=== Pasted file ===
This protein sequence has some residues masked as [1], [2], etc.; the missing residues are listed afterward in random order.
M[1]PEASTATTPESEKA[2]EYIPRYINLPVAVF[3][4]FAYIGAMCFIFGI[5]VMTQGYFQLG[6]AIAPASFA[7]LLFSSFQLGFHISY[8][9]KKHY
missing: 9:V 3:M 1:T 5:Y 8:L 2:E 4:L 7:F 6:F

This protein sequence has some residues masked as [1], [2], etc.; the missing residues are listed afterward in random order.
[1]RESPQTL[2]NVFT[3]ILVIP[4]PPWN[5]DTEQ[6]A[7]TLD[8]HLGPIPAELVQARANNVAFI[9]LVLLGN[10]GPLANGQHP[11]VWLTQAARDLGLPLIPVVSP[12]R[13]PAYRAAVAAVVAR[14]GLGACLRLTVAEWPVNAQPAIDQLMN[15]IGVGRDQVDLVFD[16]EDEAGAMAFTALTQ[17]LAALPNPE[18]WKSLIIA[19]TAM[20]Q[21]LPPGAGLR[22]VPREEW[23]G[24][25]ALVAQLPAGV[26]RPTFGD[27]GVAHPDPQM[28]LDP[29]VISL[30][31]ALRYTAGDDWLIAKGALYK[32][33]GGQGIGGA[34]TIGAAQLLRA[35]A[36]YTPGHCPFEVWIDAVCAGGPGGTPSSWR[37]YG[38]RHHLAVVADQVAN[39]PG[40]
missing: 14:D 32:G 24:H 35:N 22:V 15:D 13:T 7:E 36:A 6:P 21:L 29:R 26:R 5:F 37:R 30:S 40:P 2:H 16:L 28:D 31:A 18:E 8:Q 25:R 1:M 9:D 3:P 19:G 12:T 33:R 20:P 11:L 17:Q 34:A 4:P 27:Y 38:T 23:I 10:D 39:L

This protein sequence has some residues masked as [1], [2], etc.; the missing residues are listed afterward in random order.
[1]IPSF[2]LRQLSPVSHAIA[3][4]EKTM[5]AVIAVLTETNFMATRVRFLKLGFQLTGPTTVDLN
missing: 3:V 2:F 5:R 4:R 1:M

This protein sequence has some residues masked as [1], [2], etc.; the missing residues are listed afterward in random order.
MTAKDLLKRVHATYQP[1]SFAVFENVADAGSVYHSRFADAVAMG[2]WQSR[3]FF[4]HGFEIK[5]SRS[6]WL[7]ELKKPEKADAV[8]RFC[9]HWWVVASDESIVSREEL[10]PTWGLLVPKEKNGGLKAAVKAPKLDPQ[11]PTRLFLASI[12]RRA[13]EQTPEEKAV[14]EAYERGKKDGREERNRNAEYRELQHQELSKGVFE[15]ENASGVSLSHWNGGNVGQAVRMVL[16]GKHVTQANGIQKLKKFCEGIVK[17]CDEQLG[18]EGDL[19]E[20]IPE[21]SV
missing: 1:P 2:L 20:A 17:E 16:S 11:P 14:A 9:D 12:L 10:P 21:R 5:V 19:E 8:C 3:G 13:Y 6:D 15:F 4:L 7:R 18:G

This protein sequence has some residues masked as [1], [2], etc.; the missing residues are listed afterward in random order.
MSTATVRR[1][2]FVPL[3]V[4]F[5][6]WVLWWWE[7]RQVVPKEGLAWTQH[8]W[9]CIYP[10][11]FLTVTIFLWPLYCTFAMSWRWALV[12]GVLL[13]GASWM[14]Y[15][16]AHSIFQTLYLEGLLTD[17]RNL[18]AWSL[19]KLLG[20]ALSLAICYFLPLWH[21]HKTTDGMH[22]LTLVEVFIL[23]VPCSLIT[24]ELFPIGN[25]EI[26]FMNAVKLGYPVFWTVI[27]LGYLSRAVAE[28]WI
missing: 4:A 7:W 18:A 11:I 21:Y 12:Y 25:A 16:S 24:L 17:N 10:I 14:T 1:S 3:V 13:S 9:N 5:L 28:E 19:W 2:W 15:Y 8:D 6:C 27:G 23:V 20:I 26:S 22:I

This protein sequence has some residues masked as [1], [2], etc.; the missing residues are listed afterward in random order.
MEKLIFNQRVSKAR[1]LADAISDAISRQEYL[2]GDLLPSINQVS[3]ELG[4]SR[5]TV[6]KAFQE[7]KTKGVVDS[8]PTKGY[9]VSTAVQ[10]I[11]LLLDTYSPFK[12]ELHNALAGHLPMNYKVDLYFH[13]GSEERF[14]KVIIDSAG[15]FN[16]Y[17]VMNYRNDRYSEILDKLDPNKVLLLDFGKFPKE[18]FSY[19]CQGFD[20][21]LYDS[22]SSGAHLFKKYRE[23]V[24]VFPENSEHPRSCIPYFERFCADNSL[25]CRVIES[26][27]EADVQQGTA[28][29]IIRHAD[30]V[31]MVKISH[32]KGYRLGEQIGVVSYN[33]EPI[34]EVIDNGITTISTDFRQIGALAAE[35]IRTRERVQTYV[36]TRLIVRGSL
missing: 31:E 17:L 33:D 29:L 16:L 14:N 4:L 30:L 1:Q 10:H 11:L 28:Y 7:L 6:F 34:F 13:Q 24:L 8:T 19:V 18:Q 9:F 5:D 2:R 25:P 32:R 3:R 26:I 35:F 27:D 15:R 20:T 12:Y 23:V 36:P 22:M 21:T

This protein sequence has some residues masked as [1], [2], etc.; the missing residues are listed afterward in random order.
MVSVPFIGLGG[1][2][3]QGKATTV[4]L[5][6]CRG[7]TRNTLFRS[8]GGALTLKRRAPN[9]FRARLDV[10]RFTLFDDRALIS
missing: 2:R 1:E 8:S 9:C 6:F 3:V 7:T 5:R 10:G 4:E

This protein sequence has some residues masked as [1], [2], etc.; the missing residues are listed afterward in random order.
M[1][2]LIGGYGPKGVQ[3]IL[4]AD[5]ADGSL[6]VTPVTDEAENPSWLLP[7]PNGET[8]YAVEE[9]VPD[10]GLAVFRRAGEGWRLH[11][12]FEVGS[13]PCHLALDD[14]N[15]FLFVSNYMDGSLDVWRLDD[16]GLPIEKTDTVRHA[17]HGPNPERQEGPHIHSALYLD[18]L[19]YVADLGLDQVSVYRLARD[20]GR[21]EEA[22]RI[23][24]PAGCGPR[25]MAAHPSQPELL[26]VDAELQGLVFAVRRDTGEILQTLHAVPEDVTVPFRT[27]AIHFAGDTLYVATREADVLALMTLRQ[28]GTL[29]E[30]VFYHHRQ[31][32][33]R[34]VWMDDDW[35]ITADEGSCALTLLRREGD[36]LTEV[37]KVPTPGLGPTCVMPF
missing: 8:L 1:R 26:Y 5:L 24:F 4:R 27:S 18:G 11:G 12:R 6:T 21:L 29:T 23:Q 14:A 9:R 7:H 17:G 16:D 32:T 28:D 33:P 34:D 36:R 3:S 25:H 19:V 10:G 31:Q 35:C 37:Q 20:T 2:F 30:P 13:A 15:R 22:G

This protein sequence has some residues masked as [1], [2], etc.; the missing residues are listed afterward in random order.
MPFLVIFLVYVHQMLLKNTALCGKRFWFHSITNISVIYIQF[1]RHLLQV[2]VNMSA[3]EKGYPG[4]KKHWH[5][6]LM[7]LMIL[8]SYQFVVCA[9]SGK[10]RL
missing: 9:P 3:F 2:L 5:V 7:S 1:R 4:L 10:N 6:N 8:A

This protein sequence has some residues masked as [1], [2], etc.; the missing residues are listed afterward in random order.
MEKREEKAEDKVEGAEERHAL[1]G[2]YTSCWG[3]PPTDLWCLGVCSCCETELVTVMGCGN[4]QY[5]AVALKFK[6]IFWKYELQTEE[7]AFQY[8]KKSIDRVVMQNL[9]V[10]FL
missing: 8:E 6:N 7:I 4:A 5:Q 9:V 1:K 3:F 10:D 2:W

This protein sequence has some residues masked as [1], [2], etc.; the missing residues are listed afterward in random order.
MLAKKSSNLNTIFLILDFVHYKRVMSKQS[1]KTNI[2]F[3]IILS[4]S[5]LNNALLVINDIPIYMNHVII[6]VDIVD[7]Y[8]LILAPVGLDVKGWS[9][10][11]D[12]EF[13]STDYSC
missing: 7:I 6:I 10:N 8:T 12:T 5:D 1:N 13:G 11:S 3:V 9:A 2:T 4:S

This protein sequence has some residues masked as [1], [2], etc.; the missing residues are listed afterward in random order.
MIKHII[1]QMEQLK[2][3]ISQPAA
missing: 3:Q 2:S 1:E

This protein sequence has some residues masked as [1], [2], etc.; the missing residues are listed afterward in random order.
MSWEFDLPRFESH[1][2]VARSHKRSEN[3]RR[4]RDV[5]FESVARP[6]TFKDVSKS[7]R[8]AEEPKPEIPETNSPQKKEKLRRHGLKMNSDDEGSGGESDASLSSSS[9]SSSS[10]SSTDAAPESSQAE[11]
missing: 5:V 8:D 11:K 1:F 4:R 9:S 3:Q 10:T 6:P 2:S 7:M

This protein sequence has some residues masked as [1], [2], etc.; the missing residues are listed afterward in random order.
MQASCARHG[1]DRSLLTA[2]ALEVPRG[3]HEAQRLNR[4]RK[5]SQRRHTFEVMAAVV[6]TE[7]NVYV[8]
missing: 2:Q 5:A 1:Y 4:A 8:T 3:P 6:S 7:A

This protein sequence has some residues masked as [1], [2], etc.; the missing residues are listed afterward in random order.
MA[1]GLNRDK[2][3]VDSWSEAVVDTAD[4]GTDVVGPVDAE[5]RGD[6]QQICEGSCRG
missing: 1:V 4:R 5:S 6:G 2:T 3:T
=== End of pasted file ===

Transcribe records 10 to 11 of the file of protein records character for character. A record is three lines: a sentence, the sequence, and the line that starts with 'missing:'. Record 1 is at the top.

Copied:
This protein sequence has some residues masked as [1], [2], etc.; the missing residues are listed afterward in random order.
MEKREEKAEDKVEGAEERHAL[1]G[2]YTSCWG[3]PPTDLWCLGVCSCCETELVTVMGCGN[4]QY[5]AVALKFK[6]IFWKYELQTEE[7]AFQY[8]KKSIDRVVMQNL[9]V[10]FL
missing: 8:E 6:N 7:I 4:A 5:Q 9:V 1:K 3:F 10:D 2:W

This protein sequence has some residues masked as [1], [2], etc.; the missing residues are listed afterward in random order.
MLAKKSSNLNTIFLILDFVHYKRVMSKQS[1]KTNI[2]F[3]IILS[4]S[5]LNNALLVINDIPIYMNHVII[6]VDIVD[7]Y[8]LILAPVGLDVKGWS[9][10][11]D[12]EF[13]STDYSC
missing: 7:I 6:I 10:N 8:T 12:T 5:D 1:N 13:G 11:S 3:V 9:A 2:T 4:S